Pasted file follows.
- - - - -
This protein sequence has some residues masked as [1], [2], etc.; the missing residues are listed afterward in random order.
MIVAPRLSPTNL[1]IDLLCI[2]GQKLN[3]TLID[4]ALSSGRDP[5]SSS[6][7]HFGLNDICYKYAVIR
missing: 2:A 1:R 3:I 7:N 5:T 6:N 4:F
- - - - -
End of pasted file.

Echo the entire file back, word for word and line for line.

This protein sequence has some residues masked as [1], [2], etc.; the missing residues are listed afterward in random order.
MIVAPRLSPTNL[1]IDLLCI[2]GQKLN[3]TLID[4]ALSSGRDP[5]SSS[6][7]HFGLNDICYKYAVIR
missing: 2:A 1:R 3:I 7:N 5:T 6:N 4:F